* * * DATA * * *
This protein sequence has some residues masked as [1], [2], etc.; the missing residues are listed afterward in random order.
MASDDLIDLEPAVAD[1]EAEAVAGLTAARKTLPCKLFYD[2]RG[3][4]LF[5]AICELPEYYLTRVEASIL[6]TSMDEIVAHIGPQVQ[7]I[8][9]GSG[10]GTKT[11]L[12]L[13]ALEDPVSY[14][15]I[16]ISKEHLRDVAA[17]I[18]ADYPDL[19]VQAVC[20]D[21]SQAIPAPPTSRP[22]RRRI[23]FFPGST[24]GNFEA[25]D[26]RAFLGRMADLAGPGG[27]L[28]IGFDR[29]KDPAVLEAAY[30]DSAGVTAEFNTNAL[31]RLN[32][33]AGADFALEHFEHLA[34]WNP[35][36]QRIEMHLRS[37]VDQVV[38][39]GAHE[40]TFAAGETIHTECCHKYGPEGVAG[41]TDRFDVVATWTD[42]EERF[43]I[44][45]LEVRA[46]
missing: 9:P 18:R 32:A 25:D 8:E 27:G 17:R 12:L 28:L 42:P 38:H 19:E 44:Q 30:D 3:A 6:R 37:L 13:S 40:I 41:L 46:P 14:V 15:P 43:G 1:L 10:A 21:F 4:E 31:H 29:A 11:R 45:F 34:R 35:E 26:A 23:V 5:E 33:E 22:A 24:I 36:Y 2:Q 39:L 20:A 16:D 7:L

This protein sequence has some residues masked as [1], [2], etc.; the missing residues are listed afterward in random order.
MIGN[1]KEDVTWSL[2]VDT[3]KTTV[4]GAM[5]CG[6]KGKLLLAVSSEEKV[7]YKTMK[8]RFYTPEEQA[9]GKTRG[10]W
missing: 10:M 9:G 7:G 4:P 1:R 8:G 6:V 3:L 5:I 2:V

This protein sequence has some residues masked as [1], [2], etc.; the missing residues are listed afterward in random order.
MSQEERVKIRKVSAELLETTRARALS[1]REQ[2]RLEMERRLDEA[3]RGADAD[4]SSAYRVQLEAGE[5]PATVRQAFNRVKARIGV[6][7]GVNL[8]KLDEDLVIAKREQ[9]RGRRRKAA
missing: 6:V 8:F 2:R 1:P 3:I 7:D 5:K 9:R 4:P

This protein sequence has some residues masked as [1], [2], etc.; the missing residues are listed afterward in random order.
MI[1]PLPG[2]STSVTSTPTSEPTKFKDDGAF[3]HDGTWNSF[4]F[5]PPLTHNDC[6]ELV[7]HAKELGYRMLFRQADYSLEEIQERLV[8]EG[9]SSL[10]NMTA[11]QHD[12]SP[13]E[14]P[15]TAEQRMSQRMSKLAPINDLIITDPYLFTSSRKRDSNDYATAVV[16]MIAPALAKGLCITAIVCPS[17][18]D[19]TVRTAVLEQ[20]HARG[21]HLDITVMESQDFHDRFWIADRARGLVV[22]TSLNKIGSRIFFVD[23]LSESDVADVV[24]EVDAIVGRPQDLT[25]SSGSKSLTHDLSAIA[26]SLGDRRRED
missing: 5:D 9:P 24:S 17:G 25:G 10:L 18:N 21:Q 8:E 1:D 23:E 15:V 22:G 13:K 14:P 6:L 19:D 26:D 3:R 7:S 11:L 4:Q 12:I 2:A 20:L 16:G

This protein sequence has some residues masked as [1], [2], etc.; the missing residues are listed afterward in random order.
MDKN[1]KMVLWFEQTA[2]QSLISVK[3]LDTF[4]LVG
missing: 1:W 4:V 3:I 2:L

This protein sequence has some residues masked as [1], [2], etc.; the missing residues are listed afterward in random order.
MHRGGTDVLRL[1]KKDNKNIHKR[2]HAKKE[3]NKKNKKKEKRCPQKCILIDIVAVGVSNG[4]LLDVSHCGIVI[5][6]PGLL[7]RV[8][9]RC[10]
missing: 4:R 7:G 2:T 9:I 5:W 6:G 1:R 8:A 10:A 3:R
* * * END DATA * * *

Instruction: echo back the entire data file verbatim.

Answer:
This protein sequence has some residues masked as [1], [2], etc.; the missing residues are listed afterward in random order.
MASDDLIDLEPAVAD[1]EAEAVAGLTAARKTLPCKLFYD[2]RG[3][4]LF[5]AICELPEYYLTRVEASIL[6]TSMDEIVAHIGPQVQ[7]I[8][9]GSG[10]GTKT[11]L[12]L[13]ALEDPVSY[14][15]I[16]ISKEHLRDVAA[17]I[18]ADYPDL[19]VQAVC[20]D[21]SQAIPAPPTSRP[22]RRRI[23]FFPGST[24]GNFEA[25]D[26]RAFLGRMADLAGPGG[27]L[28]IGFDR[29]KDPAVLEAAY[30]DSAGVTAEFNTNAL[31]RLN[32][33]AGADFALEHFEHLA[34]WNP[35][36]QRIEMHLRS[37]VDQVV[38][39]GAHE[40]TFAAGETIHTECCHKYGPEGVAG[41]TDRFDVVATWTD[42]EERF[43]I[44][45]LEVRA[46]
missing: 9:P 18:R 32:A 25:D 8:E 27:G 17:R 12:L 28:L 42:P 38:H 19:E 44:Q 30:D 3:A 6:R 37:L 13:S 40:I 41:L 46:P 14:V 15:P 43:G 1:L 10:A 21:F 4:E 31:H 29:A 11:R 45:F 34:R 35:E 26:A 23:V 5:E 33:E 22:A 24:I 36:Y 2:Q 39:L 20:A 16:D 7:L

This protein sequence has some residues masked as [1], [2], etc.; the missing residues are listed afterward in random order.
MIGN[1]KEDVTWSL[2]VDT[3]KTTV[4]GAM[5]CG[6]KGKLLLAVSSEEKV[7]YKTMK[8]RFYTPEEQA[9]GKTRG[10]W
missing: 10:M 9:G 7:G 4:P 1:R 8:G 6:V 3:L 5:I 2:V

This protein sequence has some residues masked as [1], [2], etc.; the missing residues are listed afterward in random order.
MSQEERVKIRKVSAELLETTRARALS[1]REQ[2]RLEMERRLDEA[3]RGADAD[4]SSAYRVQLEAGE[5]PATVRQAFNRVKARIGV[6][7]GVNL[8]KLDEDLVIAKREQ[9]RGRRRKAA
missing: 6:V 8:F 2:R 1:P 3:I 7:D 5:K 9:R 4:P

This protein sequence has some residues masked as [1], [2], etc.; the missing residues are listed afterward in random order.
MI[1]PLPG[2]STSVTSTPTSEPTKFKDDGAF[3]HDGTWNSF[4]F[5]PPLTHNDC[6]ELV[7]HAKELGYRMLFRQADYSLEEIQERLV[8]EG[9]SSL[10]NMTA[11]QHD[12]SP[13]E[14]P[15]TAEQRMSQRMSKLAPINDLIITDPYLFTSSRKRDSNDYATAVV[16]MIAPALAKGLCITAIVCPS[17][18]D[19]TVRTAVLEQ[20]HARG[21]HLDITVMESQDFHDRFWIADRARGLVV[22]TSLNKIGSRIFFVD[23]LSESDVADVV[24]EVDAIVGRPQDLT[25]SSGSKSLTHDLSAIA[26]SLGDRRRED
missing: 5:D 9:P 24:S 17:G 25:G 10:L 18:N 21:Q 8:E 1:D 23:E 15:V 22:G 13:K 14:P 6:L 19:D 26:D 3:R 7:S 11:L 4:Q 12:I 2:A 20:L 16:G

This protein sequence has some residues masked as [1], [2], etc.; the missing residues are listed afterward in random order.
MDKN[1]KMVLWFEQTA[2]QSLISVK[3]LDTF[4]LVG
missing: 1:W 4:V 3:I 2:L

This protein sequence has some residues masked as [1], [2], etc.; the missing residues are listed afterward in random order.
MHRGGTDVLRL[1]KKDNKNIHKR[2]HAKKE[3]NKKNKKKEKRCPQKCILIDIVAVGVSNG[4]LLDVSHCGIVI[5][6]PGLL[7]RV[8][9]RC[10]
missing: 4:R 7:G 2:T 9:I 5:W 6:G 1:R 8:A 10:A 3:R